Organizing files on the computer is

^Organizing files on the computer is tricky business.

There are as many systems as there are people – or if you're like me, you have multiple systems.

My advice: Utilize the built-in features of the operating system as much as possible. They're there for a reason.

Example: Sort by date descending. Your memory works by association – and you are likely to remember what you worked on before or after the project.

What they call "Versioning": I DON'T save copies with the same name. Rather, each one gets the addition of the date or date/time at the end of the file name. It allows you to recover from catastrophic mistakes – and they WILL HAPPEN.

As far as folder organization – I've worked in Excel forever among other software and what works for me, honestly, is simple:

Dump it in one place but let the FILENAMES tell the story. (use the operating system sorting to its best advantage).

When the folder gets slow or clogged up, move stuff untouched for a while into a subfolder to speed up directory access.

That's it.

Do your backups on multiple drives. The folder name should have the date of the backup on it.

all in all – dates are #1 because they give you something to pinpoint. Vague filenames, folder names – you can easily spend more time maintaining your system than getting work done.

Simplest is best.

Fewest rules.

I'm a messy organizer but I can always find my files. I don't keep them in places for other people to find. I keep them in places where I can find them.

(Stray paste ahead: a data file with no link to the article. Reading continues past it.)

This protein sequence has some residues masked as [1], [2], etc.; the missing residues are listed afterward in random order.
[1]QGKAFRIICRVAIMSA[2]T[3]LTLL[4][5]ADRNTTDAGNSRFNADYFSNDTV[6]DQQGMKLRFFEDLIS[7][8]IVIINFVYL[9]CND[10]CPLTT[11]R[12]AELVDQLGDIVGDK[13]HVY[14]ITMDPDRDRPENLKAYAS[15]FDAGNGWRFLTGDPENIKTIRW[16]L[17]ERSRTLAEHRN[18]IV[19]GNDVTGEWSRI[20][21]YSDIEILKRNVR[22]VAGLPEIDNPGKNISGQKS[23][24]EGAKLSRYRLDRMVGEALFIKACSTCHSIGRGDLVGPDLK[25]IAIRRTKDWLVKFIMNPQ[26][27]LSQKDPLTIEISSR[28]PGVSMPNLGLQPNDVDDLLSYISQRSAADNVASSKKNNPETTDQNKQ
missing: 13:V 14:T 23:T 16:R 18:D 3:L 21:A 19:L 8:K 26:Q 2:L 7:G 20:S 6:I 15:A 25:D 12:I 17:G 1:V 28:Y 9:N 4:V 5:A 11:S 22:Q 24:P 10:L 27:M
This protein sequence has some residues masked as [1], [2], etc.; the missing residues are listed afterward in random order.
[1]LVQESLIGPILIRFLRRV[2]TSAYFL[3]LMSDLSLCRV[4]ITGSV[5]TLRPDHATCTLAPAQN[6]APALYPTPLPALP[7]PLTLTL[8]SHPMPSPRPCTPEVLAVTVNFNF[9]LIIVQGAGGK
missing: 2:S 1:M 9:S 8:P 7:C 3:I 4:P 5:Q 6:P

Too many categories can be detrimental unless they are set up how you think.


An even more sophisticated method that I've used is like this:


In the end, there's PROBABLY a person who wants this project the most: Having a person's name in the file for your own use internally speeds up the search process.

It also helps in those vague times, where you get a call and someone says, "Hey! Do you remember that thing you worked on for me last year about that thing we were having trouble with?"

and you're all like "huh?"

But you can go into a directory, sort by name – and it REALLY is sorting by name: name of person and then by project, then by date alphabetically – all within the filename itself.

Then you can see their name and go, "Oh do you mean the "WhatThatPersonCallsTheProject"? and then you can go down a fast "no no no YES" chain.

And worse if they ask, "Yeah, I liked how you had it when we had that big office party, remember?, when you were testing out that idea you had, but the board didn't like it and you took it out? Well, I really want to see that again. I could use it again for a new thing I'm working on that I think you're perfect for".

All the answers are in the filename. You'd go to your old calendar, find the date of the office party, match them up and boom, found.

Even if you don't get that fancy with your system, changing the filenames as you save (and purging when necessary – but disk space is CHEAP now – might as well use it all!) – and including the dates just streamlines things tremendously. Operating systems hold on to SOME of that information in their "Properties" (like date created vs date edited) but for me, that was never enough information.

Anyway, I'm glad to have had a chance to share this with someone who can use it! Best of luck to you in your organization skills; its a lifelong challenge. -simplify3 (Kenneth Udut 7/28/2014)^

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